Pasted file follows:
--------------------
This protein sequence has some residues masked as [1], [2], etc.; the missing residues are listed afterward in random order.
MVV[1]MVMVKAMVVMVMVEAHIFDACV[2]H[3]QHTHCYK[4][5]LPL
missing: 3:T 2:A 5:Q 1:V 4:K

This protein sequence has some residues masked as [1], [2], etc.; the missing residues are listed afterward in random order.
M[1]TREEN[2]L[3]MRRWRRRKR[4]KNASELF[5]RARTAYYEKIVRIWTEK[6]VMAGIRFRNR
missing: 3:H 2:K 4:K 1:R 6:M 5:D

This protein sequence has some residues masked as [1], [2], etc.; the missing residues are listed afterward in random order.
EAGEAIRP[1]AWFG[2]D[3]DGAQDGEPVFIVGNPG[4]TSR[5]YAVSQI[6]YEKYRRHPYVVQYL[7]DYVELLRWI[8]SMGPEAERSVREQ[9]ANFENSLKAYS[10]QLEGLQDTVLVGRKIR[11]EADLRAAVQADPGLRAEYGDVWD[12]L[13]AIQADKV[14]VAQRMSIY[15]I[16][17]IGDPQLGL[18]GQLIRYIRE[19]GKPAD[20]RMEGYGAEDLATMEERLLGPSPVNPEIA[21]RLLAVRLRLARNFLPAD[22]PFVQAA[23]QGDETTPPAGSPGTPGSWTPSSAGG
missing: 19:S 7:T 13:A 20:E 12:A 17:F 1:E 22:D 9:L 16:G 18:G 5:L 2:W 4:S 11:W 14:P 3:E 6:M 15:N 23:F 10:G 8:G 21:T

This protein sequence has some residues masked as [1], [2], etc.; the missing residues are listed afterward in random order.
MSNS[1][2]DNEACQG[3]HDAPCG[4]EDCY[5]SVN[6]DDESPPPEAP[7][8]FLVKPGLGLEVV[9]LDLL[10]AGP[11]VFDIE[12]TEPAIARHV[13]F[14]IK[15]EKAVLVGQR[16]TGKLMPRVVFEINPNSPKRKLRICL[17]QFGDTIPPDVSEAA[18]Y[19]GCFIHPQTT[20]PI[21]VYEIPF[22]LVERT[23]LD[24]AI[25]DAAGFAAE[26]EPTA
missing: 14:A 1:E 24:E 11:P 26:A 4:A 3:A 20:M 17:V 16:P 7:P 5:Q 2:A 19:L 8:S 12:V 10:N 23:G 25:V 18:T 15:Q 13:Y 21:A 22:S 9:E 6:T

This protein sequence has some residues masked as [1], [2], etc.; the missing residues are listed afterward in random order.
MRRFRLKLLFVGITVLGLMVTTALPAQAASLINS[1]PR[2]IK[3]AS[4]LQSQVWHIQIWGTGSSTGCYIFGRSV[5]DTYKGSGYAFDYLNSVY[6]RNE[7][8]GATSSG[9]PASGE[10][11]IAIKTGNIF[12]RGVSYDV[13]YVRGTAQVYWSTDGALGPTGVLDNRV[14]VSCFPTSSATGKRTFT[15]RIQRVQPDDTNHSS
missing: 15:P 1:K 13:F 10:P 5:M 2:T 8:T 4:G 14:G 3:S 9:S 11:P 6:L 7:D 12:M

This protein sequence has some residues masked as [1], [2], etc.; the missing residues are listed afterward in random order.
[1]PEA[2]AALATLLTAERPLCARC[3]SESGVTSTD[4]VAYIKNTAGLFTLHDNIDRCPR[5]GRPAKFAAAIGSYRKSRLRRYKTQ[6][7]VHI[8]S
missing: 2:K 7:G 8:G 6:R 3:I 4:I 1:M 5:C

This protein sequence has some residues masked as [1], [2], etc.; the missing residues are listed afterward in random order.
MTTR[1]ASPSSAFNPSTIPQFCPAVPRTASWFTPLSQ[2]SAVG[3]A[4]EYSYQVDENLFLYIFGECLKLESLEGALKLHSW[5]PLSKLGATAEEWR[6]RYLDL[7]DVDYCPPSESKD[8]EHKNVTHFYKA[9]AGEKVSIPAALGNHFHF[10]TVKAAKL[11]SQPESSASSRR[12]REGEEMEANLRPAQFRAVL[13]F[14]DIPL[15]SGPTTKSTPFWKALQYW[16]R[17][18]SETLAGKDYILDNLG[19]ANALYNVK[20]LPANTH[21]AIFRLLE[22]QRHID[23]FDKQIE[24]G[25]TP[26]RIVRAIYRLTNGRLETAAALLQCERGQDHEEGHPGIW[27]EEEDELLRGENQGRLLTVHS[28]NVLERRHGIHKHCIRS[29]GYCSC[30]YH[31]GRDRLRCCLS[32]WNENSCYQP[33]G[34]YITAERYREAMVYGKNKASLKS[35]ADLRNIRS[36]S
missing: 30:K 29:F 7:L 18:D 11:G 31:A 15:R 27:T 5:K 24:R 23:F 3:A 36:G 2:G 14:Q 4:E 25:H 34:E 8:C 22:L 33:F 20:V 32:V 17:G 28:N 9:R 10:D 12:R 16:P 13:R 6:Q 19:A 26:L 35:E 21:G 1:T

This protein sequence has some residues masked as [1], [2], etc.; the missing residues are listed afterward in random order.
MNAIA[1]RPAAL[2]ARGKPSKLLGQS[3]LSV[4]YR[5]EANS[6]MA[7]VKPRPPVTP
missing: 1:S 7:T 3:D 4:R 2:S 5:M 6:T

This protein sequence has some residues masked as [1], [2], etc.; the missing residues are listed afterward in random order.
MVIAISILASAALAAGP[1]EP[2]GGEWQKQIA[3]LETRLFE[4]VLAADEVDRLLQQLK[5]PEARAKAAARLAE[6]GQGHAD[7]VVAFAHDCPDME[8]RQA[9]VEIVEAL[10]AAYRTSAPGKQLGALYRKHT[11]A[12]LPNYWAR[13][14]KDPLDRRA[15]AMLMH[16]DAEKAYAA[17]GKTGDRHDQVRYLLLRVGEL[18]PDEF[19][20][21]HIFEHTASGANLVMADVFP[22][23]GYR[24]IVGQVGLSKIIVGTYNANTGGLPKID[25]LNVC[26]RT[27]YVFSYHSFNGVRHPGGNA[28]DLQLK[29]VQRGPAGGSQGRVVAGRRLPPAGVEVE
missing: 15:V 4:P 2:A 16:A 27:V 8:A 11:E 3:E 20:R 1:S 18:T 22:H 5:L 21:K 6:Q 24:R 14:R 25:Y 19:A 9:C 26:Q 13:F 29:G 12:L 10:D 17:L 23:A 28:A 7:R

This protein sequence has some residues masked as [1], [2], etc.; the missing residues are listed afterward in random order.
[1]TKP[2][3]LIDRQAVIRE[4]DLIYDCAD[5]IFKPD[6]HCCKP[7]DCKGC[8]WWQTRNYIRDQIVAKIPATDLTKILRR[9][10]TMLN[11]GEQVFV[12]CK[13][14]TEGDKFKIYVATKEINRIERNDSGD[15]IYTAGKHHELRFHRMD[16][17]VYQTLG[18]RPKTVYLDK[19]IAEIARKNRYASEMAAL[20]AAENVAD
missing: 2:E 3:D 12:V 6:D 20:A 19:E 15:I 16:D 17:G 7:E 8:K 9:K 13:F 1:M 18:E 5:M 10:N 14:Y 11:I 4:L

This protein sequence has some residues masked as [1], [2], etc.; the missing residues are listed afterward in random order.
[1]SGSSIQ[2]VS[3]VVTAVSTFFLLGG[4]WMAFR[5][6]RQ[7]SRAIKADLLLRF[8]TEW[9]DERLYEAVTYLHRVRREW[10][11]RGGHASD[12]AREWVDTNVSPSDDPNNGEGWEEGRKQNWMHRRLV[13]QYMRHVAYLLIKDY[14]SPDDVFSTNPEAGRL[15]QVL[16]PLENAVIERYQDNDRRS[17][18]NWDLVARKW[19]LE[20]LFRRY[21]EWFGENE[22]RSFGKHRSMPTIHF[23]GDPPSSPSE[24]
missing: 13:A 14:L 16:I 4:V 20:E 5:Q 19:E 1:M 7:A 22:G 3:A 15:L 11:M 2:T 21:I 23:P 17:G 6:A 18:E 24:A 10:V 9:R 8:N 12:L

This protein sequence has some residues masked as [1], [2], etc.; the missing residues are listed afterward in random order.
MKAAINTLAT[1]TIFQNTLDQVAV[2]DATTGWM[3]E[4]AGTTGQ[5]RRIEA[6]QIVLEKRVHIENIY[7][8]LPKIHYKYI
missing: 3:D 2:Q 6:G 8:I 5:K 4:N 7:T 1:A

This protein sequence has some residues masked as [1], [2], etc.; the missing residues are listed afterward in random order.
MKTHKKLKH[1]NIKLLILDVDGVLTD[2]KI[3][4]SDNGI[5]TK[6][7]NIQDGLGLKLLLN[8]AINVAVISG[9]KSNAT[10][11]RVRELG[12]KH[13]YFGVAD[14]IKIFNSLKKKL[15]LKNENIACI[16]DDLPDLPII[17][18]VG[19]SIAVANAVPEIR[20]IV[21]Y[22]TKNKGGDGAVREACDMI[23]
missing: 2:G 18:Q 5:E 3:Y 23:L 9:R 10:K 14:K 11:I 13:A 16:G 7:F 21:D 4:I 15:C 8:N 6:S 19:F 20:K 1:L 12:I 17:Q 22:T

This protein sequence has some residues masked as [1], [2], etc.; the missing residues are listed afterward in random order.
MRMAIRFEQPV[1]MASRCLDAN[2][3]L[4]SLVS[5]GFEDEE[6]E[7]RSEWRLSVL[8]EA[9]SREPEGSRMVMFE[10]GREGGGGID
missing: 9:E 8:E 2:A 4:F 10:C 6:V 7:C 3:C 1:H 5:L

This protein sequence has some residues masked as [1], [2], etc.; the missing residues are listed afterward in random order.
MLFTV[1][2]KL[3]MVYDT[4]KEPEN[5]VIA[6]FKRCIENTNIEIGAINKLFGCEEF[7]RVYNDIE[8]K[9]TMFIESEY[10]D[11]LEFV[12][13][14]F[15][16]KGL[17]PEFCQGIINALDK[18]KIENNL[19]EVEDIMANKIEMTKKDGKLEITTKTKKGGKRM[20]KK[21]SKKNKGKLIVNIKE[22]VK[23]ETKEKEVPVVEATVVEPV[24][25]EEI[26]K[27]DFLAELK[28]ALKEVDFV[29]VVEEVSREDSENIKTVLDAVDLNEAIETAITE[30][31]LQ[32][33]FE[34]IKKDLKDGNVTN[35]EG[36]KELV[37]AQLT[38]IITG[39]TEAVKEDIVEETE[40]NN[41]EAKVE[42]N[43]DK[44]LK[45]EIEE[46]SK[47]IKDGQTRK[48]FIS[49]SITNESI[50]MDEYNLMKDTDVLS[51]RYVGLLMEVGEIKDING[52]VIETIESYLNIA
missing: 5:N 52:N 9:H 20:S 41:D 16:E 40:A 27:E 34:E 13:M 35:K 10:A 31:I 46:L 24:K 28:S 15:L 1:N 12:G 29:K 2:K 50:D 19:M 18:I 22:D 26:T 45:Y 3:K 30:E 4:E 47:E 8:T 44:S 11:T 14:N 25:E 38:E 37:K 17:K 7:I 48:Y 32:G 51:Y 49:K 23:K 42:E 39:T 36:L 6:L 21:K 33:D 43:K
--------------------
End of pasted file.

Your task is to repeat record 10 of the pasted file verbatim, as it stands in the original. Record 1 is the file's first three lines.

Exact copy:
This protein sequence has some residues masked as [1], [2], etc.; the missing residues are listed afterward in random order.
[1]TKP[2][3]LIDRQAVIRE[4]DLIYDCAD[5]IFKPD[6]HCCKP[7]DCKGC[8]WWQTRNYIRDQIVAKIPATDLTKILRR[9][10]TMLN[11]GEQVFV[12]CK[13][14]TEGDKFKIYVATKEINRIERNDSGD[15]IYTAGKHHELRFHRMD[16][17]VYQTLG[18]RPKTVYLDK[19]IAEIARKNRYASEMAAL[20]AAENVAD
missing: 2:E 3:D 12:V 6:D 20:A 19:E 15:I 16:D 17:G 7:E 8:K 9:K 13:F 1:M 18:E 5:M 10:N 14:Y 11:I 4:L